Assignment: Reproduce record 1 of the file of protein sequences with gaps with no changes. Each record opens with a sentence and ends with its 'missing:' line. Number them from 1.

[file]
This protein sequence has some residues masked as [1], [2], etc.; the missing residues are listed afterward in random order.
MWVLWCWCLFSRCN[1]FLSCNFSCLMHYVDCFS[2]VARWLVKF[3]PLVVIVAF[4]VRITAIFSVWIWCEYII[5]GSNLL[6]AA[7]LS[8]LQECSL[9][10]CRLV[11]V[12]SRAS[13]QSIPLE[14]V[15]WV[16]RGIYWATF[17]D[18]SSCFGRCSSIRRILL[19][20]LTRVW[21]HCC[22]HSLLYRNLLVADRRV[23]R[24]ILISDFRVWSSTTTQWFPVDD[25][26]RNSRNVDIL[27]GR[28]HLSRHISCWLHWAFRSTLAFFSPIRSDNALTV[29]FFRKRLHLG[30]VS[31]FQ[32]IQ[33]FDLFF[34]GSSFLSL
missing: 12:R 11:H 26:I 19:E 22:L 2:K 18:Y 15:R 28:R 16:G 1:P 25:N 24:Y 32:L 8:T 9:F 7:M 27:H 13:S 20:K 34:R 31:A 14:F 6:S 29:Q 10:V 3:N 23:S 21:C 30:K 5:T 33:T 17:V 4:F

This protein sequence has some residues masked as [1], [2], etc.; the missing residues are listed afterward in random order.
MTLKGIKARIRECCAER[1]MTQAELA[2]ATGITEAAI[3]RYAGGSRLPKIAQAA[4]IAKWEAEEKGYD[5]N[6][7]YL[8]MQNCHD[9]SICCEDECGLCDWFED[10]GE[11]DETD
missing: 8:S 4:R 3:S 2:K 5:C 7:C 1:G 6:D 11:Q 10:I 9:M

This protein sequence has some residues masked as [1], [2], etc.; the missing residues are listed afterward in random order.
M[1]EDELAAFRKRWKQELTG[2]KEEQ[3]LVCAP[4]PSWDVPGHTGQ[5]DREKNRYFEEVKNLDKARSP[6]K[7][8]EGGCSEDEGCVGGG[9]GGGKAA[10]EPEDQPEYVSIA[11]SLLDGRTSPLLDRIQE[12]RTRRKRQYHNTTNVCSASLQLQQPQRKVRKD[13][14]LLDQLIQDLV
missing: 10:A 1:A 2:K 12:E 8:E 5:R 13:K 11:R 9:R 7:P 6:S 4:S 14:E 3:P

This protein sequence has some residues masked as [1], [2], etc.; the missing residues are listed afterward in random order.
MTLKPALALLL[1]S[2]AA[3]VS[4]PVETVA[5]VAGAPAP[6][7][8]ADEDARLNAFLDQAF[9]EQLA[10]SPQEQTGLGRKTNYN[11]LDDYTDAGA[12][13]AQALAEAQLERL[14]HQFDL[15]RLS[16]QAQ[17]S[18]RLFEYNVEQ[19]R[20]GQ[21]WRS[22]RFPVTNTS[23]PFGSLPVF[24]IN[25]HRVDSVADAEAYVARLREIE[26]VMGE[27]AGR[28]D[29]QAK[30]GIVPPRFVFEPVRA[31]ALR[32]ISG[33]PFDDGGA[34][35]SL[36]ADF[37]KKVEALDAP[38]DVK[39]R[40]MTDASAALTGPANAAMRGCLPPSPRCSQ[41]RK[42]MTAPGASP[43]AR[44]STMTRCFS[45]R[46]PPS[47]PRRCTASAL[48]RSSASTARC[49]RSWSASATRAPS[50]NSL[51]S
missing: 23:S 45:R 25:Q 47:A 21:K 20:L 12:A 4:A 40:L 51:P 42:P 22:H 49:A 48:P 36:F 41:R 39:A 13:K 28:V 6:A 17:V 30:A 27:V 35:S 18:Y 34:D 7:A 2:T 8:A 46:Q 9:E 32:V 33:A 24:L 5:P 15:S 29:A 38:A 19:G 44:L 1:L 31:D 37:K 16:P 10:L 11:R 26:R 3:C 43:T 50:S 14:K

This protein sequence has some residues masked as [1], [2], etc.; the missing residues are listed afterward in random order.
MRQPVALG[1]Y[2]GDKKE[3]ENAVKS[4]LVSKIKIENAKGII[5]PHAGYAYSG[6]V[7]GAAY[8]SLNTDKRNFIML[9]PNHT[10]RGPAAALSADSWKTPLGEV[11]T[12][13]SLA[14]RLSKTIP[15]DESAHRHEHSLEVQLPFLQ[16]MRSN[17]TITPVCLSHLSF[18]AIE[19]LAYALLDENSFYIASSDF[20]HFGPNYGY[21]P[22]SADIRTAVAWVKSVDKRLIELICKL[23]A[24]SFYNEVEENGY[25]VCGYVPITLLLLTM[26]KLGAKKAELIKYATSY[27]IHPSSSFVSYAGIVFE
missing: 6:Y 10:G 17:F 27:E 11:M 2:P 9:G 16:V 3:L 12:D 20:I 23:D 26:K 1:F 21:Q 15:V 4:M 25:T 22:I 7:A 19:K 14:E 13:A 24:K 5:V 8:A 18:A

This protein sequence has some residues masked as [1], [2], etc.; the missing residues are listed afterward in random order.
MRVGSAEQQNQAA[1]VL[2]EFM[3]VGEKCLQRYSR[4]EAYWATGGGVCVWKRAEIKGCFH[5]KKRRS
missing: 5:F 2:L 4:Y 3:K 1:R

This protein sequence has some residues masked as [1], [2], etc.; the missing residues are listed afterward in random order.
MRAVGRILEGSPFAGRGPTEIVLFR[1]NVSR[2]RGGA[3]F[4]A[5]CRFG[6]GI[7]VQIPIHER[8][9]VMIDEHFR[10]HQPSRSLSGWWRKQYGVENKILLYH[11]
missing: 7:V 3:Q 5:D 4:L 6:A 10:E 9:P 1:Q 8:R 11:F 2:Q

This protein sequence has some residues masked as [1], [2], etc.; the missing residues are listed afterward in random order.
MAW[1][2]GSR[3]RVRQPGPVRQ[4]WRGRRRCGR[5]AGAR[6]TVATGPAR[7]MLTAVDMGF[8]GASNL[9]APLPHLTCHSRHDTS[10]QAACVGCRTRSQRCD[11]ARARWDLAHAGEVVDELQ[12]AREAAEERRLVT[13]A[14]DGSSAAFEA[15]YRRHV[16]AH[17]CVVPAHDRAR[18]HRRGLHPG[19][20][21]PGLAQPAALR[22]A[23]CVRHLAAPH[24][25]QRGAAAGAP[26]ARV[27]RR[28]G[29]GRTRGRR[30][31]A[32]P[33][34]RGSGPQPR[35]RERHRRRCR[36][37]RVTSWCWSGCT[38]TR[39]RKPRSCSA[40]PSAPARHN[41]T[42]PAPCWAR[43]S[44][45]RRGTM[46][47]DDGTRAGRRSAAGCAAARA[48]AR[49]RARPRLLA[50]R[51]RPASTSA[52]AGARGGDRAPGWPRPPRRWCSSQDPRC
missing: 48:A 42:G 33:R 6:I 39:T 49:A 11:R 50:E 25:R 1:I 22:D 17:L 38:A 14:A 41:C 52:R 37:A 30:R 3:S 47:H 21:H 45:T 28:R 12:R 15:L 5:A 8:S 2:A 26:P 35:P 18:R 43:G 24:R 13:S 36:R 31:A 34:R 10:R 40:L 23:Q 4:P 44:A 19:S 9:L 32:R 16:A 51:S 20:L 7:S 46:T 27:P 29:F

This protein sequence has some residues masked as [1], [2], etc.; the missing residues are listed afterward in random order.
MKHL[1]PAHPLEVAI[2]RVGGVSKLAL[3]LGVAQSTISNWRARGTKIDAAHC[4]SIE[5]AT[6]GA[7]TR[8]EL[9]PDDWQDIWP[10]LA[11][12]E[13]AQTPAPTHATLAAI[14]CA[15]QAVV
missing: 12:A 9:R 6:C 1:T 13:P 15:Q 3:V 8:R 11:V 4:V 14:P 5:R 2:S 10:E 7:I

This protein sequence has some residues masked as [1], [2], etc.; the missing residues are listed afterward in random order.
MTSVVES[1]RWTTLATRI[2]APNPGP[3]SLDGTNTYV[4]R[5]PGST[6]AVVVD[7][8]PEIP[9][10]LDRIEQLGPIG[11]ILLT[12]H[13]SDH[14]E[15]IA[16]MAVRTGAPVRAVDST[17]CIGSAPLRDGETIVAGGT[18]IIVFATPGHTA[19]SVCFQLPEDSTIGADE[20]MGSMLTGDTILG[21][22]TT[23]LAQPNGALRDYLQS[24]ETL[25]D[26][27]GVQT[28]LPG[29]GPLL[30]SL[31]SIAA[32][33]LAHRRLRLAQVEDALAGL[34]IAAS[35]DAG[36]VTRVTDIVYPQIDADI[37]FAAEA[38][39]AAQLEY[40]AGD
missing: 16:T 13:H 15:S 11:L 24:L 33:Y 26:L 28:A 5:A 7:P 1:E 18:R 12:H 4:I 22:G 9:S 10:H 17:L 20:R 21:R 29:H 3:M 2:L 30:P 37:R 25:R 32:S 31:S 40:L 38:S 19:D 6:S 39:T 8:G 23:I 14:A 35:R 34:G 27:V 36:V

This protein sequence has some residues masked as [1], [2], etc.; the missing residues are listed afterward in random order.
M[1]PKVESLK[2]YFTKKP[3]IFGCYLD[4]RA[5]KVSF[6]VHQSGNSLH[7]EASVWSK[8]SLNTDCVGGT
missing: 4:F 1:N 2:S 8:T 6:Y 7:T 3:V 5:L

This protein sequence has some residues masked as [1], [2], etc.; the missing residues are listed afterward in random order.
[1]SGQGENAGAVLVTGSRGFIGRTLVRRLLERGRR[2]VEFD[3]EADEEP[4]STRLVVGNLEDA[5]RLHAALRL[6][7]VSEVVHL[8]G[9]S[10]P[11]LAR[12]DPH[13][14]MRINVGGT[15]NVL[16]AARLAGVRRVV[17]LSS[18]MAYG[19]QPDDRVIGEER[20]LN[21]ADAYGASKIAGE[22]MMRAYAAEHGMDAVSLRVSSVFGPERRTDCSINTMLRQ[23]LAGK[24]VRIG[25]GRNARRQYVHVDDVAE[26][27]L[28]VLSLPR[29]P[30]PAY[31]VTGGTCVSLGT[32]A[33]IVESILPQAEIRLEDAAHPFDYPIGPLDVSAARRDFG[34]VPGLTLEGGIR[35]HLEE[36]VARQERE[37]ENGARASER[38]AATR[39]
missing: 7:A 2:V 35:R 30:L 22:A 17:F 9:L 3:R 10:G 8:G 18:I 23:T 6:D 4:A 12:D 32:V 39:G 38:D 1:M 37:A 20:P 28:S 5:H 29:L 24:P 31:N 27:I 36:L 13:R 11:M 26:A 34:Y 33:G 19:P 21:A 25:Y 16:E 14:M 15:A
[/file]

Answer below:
This protein sequence has some residues masked as [1], [2], etc.; the missing residues are listed afterward in random order.
MWVLWCWCLFSRCN[1]FLSCNFSCLMHYVDCFS[2]VARWLVKF[3]PLVVIVAF[4]VRITAIFSVWIWCEYII[5]GSNLL[6]AA[7]LS[8]LQECSL[9][10]CRLV[11]V[12]SRAS[13]QSIPLE[14]V[15]WV[16]RGIYWATF[17]D[18]SSCFGRCSSIRRILL[19][20]LTRVW[21]HCC[22]HSLLYRNLLVADRRV[23]R[24]ILISDFRVWSSTTTQWFPVDD[25][26]RNSRNVDIL[27]GR[28]HLSRHISCWLHWAFRSTLAFFSPIRSDNALTV[29]FFRKRLHLG[30]VS[31]FQ[32]IQ[33]FDLFF[34]GSSFLSL
missing: 12:R 11:H 26:I 19:E 22:L 2:K 18:Y 15:R 28:R 16:G 1:P 25:N 24:Y 32:L 8:T 9:F 7:M 27:H 13:S 20:K 34:R 31:A 14:F 6:S 29:Q 10:V 3:N 23:S 21:C 30:K 5:T 33:T 17:V 4:F